Pop music is a funny business. For female pop stars, especially, the game is thoroughly fraught with peril; one minute they love you (Rihanna), the next, they hate you (Rihanna six months later, post- reunion with Chris Brown). The path to stardom is so littered with queen bees, wannabes, and one-hit-wonder radio rejects, that it’s task enough for a young newcomer to simply step over the pile on her way to the top.
Enter Charlotte Aitchison, aka Charli XCX. At twenty, she’s already responsible for the year’s biggest dance-pop hit, Icona Pop’s “I Love It.” Despite the fact that we don’t hear her voice, the track’s obscene catchiness– from its bold, ballsy lyrics to that that irresistible beat– is all Charli’s handiwork. So now, by the time her own True Romance has rolled around, it feels wrong to say that Charli XCX is a pop star in the making. She already is one, and one of the coolest, baddest, most promising ones, at that.
Charli XCX has miles to go– True Romance is only her debut, after all– but that doesn’t make her first go at superstardom any less impressive. Highlights include the previously released Gold Panda-sampled “You (Ha Ha Ha),” a melancholy, yet ultimately bouncy, tribute to broken hearts. True Romance opener “Nuclear Seasons” proves just how far Charli’s voice can travel; she’s equally adept at sing-song rapping like fellow Brit Lily Allen or crooning with a high, delicate power.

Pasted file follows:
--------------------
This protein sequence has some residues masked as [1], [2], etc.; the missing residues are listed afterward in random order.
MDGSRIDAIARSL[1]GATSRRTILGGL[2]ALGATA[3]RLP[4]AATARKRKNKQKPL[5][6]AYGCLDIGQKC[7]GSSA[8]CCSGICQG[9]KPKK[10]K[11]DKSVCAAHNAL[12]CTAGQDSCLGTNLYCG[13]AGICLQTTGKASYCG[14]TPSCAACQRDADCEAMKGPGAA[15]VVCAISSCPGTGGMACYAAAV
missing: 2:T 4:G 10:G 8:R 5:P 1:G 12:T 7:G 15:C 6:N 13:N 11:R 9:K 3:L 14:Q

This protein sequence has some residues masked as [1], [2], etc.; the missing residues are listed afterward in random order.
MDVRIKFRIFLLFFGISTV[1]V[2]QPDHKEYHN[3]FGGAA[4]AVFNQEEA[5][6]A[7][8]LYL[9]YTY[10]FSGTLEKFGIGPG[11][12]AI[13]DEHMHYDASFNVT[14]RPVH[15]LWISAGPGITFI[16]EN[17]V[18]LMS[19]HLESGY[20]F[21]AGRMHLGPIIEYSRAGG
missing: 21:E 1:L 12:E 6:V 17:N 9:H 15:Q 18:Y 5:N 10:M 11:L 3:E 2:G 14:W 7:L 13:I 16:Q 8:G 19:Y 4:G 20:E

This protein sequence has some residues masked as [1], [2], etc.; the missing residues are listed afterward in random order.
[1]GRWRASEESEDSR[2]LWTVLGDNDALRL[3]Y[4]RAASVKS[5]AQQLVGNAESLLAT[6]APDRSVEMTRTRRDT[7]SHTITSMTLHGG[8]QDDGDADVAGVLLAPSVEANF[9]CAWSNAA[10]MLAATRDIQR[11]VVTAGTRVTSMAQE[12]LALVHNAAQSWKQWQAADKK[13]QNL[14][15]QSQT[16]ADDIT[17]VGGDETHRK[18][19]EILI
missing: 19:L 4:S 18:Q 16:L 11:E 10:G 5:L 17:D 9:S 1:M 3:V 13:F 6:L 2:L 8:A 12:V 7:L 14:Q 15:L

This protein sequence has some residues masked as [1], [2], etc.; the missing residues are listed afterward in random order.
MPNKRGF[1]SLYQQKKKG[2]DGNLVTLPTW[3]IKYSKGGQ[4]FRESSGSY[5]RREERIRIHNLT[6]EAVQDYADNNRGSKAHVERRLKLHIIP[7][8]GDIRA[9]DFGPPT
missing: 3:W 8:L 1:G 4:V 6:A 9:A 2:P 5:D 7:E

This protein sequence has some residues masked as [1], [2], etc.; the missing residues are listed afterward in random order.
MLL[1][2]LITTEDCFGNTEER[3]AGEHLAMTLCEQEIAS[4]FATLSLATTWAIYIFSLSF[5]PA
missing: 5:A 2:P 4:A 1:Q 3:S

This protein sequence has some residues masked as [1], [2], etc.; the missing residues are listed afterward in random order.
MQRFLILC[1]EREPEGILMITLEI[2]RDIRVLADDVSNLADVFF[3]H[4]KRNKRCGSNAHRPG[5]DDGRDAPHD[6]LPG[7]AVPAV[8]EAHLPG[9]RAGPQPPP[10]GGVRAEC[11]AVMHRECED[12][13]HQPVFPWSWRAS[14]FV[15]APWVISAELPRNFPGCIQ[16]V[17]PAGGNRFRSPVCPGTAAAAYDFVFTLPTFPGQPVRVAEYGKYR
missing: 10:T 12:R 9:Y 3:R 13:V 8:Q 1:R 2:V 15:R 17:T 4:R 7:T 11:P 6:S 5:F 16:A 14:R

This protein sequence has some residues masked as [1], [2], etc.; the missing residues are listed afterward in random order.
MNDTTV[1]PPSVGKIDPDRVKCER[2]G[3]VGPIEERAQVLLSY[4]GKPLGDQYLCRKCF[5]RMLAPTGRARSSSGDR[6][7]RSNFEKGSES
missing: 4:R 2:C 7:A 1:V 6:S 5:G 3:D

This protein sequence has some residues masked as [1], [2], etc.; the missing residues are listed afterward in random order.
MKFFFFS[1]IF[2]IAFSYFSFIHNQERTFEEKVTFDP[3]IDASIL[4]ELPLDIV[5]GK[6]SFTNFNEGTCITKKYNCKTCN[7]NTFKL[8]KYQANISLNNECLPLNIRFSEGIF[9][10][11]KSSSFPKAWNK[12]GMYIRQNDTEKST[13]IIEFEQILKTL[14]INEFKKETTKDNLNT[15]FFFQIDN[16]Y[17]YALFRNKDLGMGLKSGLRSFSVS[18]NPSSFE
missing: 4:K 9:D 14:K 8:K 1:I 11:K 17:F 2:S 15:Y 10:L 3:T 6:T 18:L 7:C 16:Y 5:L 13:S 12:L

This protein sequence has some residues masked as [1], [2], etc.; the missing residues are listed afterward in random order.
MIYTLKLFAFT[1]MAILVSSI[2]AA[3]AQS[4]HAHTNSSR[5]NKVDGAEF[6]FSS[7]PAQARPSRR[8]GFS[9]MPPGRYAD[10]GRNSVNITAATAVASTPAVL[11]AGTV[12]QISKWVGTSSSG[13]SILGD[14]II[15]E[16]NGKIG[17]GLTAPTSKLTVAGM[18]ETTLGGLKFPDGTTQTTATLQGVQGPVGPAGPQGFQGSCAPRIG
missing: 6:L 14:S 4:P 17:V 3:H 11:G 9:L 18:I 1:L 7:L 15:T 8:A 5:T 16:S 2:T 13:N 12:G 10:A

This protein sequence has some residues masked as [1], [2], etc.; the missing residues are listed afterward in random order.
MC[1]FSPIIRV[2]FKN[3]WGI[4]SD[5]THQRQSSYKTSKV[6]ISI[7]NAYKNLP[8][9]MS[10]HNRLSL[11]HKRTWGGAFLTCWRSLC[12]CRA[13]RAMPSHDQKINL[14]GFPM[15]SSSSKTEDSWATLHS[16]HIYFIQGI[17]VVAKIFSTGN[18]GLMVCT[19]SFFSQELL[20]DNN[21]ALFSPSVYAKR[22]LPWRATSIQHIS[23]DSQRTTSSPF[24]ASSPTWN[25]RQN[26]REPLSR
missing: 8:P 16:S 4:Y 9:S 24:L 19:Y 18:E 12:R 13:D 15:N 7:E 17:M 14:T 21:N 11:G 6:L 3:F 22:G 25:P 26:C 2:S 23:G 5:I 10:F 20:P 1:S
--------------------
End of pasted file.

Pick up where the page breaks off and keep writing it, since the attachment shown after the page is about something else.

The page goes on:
Most tracks on True Romance are meant to move us, and while many of them do– over synth-pop beats that mix grit and grime with glossy shine– there are a more than a few that fall flat. The supremely sweet, video game/electro vibe of “Take My Hand” is pretty and girly, but the bare background of “Grins” doesn’t quite make the cut. There are plenty of highs and lows with Charli XCX, but she’s riding them in style.
In thirteen tracks, True Romance is supposed to convince us that Charli XCX is the future of pop music. The thing is, though, we’re pretty much already convinced. Despite its shortcomings, True Romance showcases a young singer whose music deftly combines, EDM, synthpop, Britpop, and plenty of black eyeliner into a dark, danceable delight. Charli has admitted to loving The Spice Girls, The Cure, and Bjork all equally, and her debut certainly reflects her eclectic taste. She just needs to fully parse out where Charli XCX herself fits into that mix.